Four Funerals and A Wedding

FREE Funeral flowersMaybe it’s a sign of my age, but let’s just say I’ve been going to more funerals than weddings lately (weddings = 1, funerals = 4+). And that has me thinking about how we celebrate, commemorate, and ritualize major events in our lives.

We often spend a lot of time and money on weddings and birthday parties. We like to mark milestones in our lives by gathering friends and family, but somehow we forget about the importance of celebrating our life when we die. Margaret Mead once said, “When a person is born, we rejoice. When they are married, we celebrate. When they die, we pretend nothing happened.”

Many people these days are opting to skip funerals and memorial services. They want to spare their loved ones the money, time, and grief involved in planning and attending such events. Their motivation is understandable, but many people do not fully appreciate the value of death rituals and how they actually help mitigate instead of compound our grief.

I’m not suggesting that funerals help us achieve “closure.” No death ritual can neatly close the door on our grief or help us instantly feel better. What they can do, however, is aid in the healing process as they allow us to set aside time to honor and remember another person’s life in the context of a community.

Funerals don’t have to be expensive or a “one size fits all.” There are many ways to reduce costs and still have a meaningful service. For ideas on funerals, I suggest reading Alan Wolfelt’s Creating Meaningful Funeral Ceremonies: A Guide for Caregivers (1994). If you are looking for some really unique ideas then I suggest the candid and humorous book, Grave Expectations: Planning the End Like There’s No Tomorrow by Sue Bailey and Carmen Flowers (2009).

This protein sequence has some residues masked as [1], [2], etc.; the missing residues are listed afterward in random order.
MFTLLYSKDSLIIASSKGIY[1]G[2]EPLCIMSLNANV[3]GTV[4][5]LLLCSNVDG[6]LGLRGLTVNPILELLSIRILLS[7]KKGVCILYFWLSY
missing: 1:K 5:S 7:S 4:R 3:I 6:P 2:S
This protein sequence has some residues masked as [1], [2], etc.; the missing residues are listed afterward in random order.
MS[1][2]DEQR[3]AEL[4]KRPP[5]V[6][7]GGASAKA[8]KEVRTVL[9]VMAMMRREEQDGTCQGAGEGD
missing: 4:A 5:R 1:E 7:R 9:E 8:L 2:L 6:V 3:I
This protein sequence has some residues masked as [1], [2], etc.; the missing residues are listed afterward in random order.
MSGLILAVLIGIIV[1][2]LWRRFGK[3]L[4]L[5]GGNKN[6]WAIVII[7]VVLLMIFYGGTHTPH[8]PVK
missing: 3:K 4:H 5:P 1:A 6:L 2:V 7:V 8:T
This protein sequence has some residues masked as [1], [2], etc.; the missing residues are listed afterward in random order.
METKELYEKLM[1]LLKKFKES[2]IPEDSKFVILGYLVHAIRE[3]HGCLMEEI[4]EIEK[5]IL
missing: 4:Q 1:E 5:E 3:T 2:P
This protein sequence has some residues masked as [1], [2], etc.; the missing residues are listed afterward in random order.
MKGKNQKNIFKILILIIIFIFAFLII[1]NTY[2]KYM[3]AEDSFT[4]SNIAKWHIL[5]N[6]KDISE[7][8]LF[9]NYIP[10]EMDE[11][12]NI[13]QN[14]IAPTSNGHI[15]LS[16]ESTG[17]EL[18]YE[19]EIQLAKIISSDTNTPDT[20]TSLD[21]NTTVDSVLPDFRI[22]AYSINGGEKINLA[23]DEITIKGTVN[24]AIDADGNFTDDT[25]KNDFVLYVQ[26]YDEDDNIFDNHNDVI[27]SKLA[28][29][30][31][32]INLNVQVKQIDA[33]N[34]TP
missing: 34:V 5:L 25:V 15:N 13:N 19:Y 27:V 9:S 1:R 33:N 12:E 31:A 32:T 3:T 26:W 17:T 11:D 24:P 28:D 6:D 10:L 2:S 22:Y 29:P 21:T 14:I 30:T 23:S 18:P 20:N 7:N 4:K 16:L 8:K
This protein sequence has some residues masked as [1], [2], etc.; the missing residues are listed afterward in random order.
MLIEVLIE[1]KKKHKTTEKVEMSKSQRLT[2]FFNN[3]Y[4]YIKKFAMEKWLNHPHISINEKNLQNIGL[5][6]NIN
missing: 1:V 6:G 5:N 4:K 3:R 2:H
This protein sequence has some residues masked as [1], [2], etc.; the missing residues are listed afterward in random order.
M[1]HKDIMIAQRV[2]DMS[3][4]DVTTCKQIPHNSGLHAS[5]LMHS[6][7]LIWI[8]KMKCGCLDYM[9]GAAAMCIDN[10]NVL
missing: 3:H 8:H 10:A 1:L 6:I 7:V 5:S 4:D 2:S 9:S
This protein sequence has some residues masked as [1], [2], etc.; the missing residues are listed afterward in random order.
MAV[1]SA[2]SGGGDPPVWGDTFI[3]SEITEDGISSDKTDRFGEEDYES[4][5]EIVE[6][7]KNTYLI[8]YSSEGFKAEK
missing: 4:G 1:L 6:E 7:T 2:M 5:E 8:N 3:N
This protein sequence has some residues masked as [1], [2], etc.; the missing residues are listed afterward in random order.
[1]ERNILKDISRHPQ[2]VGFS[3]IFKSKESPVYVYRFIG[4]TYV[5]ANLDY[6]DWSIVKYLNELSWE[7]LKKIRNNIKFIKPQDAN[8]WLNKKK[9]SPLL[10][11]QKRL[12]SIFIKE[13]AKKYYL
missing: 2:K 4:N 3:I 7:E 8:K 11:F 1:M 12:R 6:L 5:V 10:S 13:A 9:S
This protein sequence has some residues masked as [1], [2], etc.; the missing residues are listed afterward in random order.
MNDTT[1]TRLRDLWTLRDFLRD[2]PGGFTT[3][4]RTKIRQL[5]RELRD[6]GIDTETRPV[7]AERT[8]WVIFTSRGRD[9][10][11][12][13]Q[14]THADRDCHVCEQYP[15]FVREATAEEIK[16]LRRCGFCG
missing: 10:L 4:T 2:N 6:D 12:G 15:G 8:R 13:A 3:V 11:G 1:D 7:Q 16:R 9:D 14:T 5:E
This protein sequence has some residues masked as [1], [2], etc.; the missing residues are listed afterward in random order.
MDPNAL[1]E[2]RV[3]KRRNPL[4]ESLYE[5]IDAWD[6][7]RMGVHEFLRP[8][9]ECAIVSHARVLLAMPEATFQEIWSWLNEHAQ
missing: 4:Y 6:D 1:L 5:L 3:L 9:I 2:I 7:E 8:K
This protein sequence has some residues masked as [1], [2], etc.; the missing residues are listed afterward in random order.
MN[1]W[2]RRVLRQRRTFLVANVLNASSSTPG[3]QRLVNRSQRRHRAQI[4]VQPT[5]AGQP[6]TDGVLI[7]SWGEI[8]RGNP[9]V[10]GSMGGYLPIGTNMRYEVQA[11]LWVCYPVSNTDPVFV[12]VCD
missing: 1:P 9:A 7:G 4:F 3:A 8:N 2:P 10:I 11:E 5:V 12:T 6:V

Whatever our religious or cultural customs, funerals and other death-related rituals are an important part of our grief journey. Let’s be honest here . . . even though not everyone gets married, everyone dies. Let’s realize that death-related rituals matter and can help us in our grief.  Let’s put some thought into our funerals and share our wishes with loved ones.  Let’s start the conversation today!

Have you thought about your own funeral? Have you considered how your final wishes will affect your loved ones’ grief?

Grieve Well . . . Live Well

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About Cheryl Amari

Cheryl Amari has been an educator for the past 20 years. She has a passion for teaching and is known for her creative, informative, and engaging presentations. Cheryl has a Master’s degree in Pastoral Counseling and is Certified in Thanatology. As the founder and owner of GriefTeach, Cheryl is committed to offering unique and customized educational programs for all types of loss, as well as consulting services that help organizations better serve the bereaved, and coaching services for one-to-one support. You can contact Cheryl at griefteach@gmail.com or 978-457-3040.

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